Do you find yourself making excuses because of your age? Are there things you wish you could do but think they're best left to youngsters? Think again! Staying active and fit as you age is one of the most important things you can do. We're here with our top tips to maintain your fitness and stay healthy as you get older.
Do resistance training
It's still the biggest trend among fitness fanatics to do lots of heavy weight training, but lifting weights and doing resistance training has many more benefits than just bulking you up and giving you a great physique. It is scientifically proven that weight training increases your bone density which is important as you age to prevent natural deterioration in your bones and can help protect against age-related issues such as osteoporosis.
Not only this, having strong muscles around joints such as the knees can prevent these joints from failing so you're less likely to need a knee or hip replacement if you're regularly lifting weights. This doesn't mean you should be trying to out-lift everyone at the gym but doing regular, sensible resistance training will do the trick. Anything that adds resistance counts, so you don't have to hit the free weights area but can use the rowing machine, resistance machines, or lift weights if you'd like!
Forget the fads
Keto, paleo, whole30... there will always be fad diets around and people who claim that they lost drastic amounts of weight by following them. However, as you age your body needs extra care and won't bounce back so easily from an extreme diet. More so than ever, as you age you need to take it easy and if you're trying to lose weight you need to do it very slowly. Avoid fad diets which are very high in fat or that cut out entire food groups and instead stick to a natural, whole diet rich in lean protein, nuts and seeds, whole grains, and lots of fruit and vegetables.
While it may be true that these extreme diets do allow some people to lose weight, it is still a severe method and a lot of people end up gaining all the weight back anyway.
Stay 'all day active'
The best way to be active is to be 'all day active' which means walking or cycling instead of driving, making sure you don't sit for extended periods of time, and making a conscious effort to be active throughout the day instead of just for an hour or so of prescribed exercise.
If you adopt an active lifestyle you are far more likely to be healthy overall and to benefit from reduced lifestyle-related diseases such as diabetes and heart disease. If you work, try adding activity into your work day by going for a walk at lunch time and incorporating exercise into your commute. If you're already retired, make the most of easy at-home exercise such as gardening and walking the dog.
Know your limits
It's always important to listen to your body and this is true even more so as you get older. There are often stories in the news of people discovering a passion for marathon running at the age of 60 or CrossFitters who are in their 80s, so we know it's possible to be active as we age, but make sure you're careful.
At any age, it's important to listen to your body and stop training if you become injured. Never push through real pain and give your body plenty of time to rest and recover. If you weren't particularly active when you were younger, you will most likely find it tougher than someone who has been active all their life.
What are the best exercises for older people?
So if you're going to stay fit and active as you age, what exercises and workouts should you be doing? These are the best exercises for older people.
Yoga or Pilates
Yoga and Pilates have proven their effectiveness over thousands of years and are practised all over the world. Low intensity slow movements combined with tough holds and challenging positions will test your muscles and improve your fitness while being gentle on your joints and not over-exerting you. Be careful though, practices like hot yoga or Bikram can be very strenuous so perhaps stick with the gentler types, especially if you have conditions like high blood pressure.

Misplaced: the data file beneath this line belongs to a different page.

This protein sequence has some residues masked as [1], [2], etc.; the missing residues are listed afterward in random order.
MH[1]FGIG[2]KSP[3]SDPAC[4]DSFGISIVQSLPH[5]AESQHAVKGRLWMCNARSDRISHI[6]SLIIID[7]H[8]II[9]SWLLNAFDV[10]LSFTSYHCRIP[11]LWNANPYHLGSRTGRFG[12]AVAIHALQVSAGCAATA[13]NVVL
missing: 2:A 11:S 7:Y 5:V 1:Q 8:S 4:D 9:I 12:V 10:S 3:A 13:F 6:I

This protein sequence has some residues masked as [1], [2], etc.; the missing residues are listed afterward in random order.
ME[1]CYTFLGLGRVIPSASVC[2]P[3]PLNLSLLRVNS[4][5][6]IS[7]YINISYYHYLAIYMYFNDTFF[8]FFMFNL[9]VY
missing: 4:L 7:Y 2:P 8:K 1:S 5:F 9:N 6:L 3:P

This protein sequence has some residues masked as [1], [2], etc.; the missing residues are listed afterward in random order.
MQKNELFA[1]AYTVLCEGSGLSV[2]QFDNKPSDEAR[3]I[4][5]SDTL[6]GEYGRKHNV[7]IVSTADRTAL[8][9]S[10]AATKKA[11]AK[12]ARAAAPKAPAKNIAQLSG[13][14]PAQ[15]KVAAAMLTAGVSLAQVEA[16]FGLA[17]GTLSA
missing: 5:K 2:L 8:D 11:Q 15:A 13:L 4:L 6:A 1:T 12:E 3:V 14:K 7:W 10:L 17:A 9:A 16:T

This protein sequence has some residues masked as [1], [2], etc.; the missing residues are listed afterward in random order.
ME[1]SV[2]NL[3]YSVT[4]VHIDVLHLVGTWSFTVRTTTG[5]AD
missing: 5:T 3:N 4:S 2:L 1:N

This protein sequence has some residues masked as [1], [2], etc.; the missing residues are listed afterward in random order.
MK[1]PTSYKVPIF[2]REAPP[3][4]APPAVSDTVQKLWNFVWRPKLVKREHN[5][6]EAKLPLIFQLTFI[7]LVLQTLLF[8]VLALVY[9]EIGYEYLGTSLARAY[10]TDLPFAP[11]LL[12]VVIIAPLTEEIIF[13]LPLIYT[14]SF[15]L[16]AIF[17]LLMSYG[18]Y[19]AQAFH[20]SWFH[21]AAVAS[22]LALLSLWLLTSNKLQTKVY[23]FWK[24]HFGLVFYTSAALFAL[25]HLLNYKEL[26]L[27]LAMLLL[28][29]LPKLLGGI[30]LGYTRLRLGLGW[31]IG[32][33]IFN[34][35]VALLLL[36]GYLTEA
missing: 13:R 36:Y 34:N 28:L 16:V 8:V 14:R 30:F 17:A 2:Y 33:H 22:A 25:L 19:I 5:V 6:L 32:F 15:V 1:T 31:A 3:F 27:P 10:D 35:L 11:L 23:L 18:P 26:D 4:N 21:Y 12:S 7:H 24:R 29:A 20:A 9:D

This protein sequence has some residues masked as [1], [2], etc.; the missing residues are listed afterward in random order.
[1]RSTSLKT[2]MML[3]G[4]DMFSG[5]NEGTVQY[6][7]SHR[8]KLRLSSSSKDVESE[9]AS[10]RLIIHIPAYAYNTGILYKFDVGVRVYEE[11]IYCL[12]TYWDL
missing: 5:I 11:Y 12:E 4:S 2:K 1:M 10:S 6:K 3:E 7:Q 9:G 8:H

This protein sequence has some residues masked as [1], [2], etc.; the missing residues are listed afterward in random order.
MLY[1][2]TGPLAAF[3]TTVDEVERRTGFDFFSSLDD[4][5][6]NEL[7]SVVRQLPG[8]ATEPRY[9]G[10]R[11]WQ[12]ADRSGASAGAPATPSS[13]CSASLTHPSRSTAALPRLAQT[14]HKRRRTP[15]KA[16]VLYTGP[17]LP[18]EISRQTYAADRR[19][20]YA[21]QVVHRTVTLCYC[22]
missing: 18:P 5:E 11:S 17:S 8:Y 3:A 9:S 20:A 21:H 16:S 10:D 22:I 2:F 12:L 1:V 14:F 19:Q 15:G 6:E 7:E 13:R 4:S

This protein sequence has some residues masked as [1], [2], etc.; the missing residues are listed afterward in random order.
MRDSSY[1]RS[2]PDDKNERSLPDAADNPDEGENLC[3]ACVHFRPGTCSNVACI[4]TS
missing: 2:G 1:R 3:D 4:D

Swimming is zero-impact and can strengthen your joints without putting any pressure on them. This is especially good if you are heavy or suffer from joint problems and/or conditions like arthritis. Swimming is a full-body workout and will exercise all of your muscle groups from top to toe. It is also a functional workout as your muscle groups have to work together to move (rather than isolated movements such as a bicep curl) which is better overall for your health and fitness.
As mentioned above, weight training is not just for young gym goers looking to pile on the muscle and impress their peers. Done with correct form and in moderation, weight training can increase your bone density and can protect your joints from deterioration. Not only this, our metabolisms slow naturally as we age but weight training increases the metabolism, so this will offset some of the natural side effects of ageing and help keep you in great shape.
Keeping it simple, brisk walking is an easy and free way to stay fit and active as you age. Walking at a fairly fast pace can burn anything from 60 to 100 calories per mile. Walking is easy on the joints and getting out into the fresh air is great for not only your physical health but your mental health too. Pair this with making it social by walking with friends, making it practical by walking to the shops or appointments, or making it fun by walking the dog and you've got a great easy way to get fit without feeling like you're even trying!
Try this upper body arm workout for women to blast your arms and get results! Including exercises for biceps, triceps, and shoulders. Perfect for toning and sculpting your arms and bingo wings.
Cable Tricep Pull Downs
This exercise is for isolating the triceps.
How to perform the tricep pull down
Using either a straight bar or rope attachment, attach to a cable machine in the high position. Standing with your feet shoulder width apart, pull the bar down and keep your elbows tucked in. Push the bar down, fully extending your arms, then slowly raise the bar up back to the start position. Keep the movement control and feel the burn in the back of your arms!
Key exercise tips:
- Keep the elbows tucked in
- Fully extend the arms
- Exhale as you press down and inhale on the way up
- Too much movement of the arms – taking the elbows away from the body
- Shrugging the shoulders and using the trap muscles
- Going too heavy and using momentum
This is a great cardiovascular exercise that will trim and tone the arms whilst simultaneously working the core and blasting the shoulders.
How to use the battle ropes